This issue of Review, focused on trends and controversies, is one of my favorites because it affords me the opportunity to address timely issues within the profession. One of the most significant headline items in health care this year has been COVID-19 and the rapid growth of telehealth it has caused. Now, seven months into the pandemic with most practices offering telehealth services in one way or another, is a good time to examine its impact.

Telehealth, available since 2017, refers to a distinct level of services that have traditionally been performed via a virtual face-to-face interaction, with audio and/or video connections, between the patient and physician. 

Prior to the COVID-19 Public Health Emergency (PHE), both the popularity and use of telehealth was minimal due to several constraints. The service platform came with significant restrictive rules on its use, as well as low reimbursements. Perhaps the most significant for us, it’s not conducive to a hands-on, close-quarters profession such as optometry. It is difficult to see a staining pattern or examine the retina via telehealth. I’m not saying that it can’t be done, but it’s difficult to say the least.

Emergency Action

In response to the PHE in March, the CMS relaxed the rules that surround how and where a clinician can provide telehealth services:

  • Medicare can pay for office, hospital and other visits furnished via telehealth across the country, including the patient’s place of residence. In essence, this allows telehealth services to be provided without the previous geographic or location-based restrictions.
  • The Office of Inspector General is allowing health care providers to reduce or waive cost-sharing for telehealth visits paid by federal health care programs. Of course, patients must be notified that a claim will be submitted to the payer.
  • The requirement to store communication and ensure HIPAA compliance for all patient communications is not being enforced during the PHE, which allows for telehealth services to be provided using “everyday communications technologies” such as FaceTime or Zoom.
  • Services can now be provided to both new and established patients.
  • Telephone services are now reimbursed.
  • Place of service rules were modified to all POS 11 (office) to be used for telehealth services rather than the POS 2 (telehealth) indicator.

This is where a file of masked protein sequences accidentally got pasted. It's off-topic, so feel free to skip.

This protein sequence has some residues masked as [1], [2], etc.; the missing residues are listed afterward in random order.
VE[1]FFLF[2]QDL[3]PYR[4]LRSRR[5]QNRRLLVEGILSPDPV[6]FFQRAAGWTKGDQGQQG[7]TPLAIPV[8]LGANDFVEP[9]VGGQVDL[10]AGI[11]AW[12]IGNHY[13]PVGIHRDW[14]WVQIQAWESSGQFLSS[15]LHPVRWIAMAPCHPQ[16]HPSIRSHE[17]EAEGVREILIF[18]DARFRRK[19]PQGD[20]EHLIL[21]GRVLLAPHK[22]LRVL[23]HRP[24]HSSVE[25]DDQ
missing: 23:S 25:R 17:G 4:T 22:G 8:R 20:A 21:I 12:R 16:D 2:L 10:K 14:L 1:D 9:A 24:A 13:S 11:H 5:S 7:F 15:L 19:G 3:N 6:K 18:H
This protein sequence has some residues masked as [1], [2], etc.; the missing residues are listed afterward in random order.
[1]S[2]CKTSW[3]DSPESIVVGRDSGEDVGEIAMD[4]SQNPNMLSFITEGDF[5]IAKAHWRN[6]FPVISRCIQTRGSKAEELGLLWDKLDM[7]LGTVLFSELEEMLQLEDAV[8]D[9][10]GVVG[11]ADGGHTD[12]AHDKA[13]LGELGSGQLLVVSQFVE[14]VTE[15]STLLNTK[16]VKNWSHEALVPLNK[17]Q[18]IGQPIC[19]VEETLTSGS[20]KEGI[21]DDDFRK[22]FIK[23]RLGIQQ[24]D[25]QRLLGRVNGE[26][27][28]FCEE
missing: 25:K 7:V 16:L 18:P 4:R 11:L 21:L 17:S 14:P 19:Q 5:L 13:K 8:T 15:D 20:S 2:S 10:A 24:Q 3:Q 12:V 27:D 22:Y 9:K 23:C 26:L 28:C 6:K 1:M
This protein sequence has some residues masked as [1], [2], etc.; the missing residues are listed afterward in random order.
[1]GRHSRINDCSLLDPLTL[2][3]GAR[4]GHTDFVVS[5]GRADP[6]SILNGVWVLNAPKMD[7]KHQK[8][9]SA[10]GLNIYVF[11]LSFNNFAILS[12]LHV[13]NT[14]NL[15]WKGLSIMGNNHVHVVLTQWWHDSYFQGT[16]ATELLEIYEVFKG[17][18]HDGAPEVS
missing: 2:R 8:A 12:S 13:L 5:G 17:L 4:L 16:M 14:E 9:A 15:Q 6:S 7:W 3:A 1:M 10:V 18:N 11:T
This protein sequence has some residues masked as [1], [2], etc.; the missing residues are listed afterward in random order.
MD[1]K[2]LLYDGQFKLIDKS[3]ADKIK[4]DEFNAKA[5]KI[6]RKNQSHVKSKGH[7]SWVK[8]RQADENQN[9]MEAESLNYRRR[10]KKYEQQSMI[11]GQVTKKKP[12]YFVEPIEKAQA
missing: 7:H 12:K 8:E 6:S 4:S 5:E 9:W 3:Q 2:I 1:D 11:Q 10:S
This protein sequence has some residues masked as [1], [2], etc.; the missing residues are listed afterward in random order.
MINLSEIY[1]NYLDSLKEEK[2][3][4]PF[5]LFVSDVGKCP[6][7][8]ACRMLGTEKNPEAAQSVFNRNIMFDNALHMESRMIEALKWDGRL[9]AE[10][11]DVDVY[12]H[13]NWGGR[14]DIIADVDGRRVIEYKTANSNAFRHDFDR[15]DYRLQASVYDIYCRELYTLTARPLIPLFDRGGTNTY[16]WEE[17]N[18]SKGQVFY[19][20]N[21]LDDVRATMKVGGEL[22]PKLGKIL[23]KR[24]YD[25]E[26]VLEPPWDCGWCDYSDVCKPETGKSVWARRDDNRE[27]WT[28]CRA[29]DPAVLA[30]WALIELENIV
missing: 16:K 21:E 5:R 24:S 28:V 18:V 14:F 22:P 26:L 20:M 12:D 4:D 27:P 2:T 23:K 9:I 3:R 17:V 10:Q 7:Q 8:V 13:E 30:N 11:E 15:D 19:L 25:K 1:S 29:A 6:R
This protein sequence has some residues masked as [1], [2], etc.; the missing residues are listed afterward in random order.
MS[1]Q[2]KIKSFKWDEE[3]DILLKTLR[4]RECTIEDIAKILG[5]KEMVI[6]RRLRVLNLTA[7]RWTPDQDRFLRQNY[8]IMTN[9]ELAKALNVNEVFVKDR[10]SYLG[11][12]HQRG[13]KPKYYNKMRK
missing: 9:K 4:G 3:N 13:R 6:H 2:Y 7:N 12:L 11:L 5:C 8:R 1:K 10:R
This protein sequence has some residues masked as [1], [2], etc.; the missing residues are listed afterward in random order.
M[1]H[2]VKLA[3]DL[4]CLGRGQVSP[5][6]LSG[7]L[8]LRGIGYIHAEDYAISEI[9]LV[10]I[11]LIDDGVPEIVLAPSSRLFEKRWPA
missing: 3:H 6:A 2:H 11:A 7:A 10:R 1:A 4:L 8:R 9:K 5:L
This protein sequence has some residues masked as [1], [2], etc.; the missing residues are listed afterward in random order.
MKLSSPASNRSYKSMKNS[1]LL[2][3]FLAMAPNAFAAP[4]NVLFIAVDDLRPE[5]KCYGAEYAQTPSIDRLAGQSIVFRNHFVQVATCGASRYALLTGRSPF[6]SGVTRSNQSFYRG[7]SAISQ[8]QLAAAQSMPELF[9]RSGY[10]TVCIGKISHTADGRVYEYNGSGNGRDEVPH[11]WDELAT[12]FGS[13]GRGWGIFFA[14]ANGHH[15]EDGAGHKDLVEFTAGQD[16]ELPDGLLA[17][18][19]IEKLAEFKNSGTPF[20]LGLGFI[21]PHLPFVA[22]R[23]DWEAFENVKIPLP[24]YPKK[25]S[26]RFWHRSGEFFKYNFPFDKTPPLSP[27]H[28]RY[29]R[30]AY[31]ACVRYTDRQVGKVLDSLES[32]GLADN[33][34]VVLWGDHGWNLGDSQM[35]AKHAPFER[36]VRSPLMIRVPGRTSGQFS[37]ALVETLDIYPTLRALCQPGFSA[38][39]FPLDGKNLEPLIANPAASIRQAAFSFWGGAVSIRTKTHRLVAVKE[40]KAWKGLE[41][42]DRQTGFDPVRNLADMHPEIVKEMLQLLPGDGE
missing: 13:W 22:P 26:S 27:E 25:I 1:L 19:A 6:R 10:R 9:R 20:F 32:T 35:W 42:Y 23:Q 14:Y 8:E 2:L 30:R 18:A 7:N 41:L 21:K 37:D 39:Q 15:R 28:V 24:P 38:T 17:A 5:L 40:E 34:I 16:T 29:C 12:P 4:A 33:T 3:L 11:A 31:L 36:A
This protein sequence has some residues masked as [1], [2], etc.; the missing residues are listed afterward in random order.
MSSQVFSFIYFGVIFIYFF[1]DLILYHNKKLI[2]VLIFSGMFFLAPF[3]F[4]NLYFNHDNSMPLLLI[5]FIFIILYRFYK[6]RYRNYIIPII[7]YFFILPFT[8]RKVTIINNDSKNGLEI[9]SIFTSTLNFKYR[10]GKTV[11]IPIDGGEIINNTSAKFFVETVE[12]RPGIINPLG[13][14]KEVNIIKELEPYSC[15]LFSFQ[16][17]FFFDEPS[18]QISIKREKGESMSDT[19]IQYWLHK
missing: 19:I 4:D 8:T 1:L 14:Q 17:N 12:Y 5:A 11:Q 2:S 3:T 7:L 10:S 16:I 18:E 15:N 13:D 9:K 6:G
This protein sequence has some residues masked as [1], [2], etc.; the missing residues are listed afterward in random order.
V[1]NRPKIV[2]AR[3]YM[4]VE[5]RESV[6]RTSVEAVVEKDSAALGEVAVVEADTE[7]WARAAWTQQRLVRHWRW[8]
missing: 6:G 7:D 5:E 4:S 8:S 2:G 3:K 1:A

• CMS added the eye visit codes to the list of covered exams during the COVID-19 PHE. Documentation requirements, however, remain the same: 92002 and 92012 are achievable via virtual face-to-face interaction; place of service is 11 and append modifier -95.

Note that this expansion of coverage may be unique to CMS.

These relaxed rules were given a 90-day extension on July 25, 2020.  So, they will be in place until the end of this month, at least.

Shaky Future

Once this PHE has subsided, I suspect some of these relaxations will stay in place and others will revert to their prior status. For example, the prior requirement that a patient must live in a physician shortage area and must travel to a properly qualified facility to initiate a telehealth service will likely never be reinstated. I believe that the patient will be able to live anywhere and will be able to initiate the telehealth service from anywhere, including their home. 

However, I don’t see the use of common platforms such as Zoom or FaceTime continuing, and the return to the specific use of a HIPAA-protected portal is inevitable. Additionally, the ability to waive copays and deductibles most likely won’t continue, as carriers will resume passing that cost on to the consumer of care.

How and when things go back to normal is yet to be seen, but we can now all speak from experience when it comes to telehealth and can better evaluate its place in our practice going forward. So, friend or foe?

Send your coding questions to

1. US Department of Health and Human Services. Renewal of determination that a public health emergency exists. July 23, 2020. Accessed September 3, 2020.


Summary of Codes Currently Covered

CPT CodeTimeModifier UsedPOS
Evaluation & Management Visits
 9920110 min95
9920220 min9511
9920330 min9511
99204 45 min9511
9920560 min9511
992115 min9511
9921210 min9511
9921315 min9511
9921425 min9511
9921540 min9511
Ophthalmic Codes
Evaluation of Static or Video Images
Online Digital Evaluations
5-10 min NA11
9942211-20 minNA11
9942321 min or moreNA11
Physician and Patient Phone Calls
5-10 min
994415-10 minNA11
9944211-20 minNA11
9944321 or more minNA11 
Inter-professional Consultations
994465-10 min
NA11 or 22
9944711-20 minNA11 or 22
9944821-30 minNA11 or 22
9944931 min or moreNA11 or 22
994515 min or moreNA11 or 22
9945230 minNA11 or 22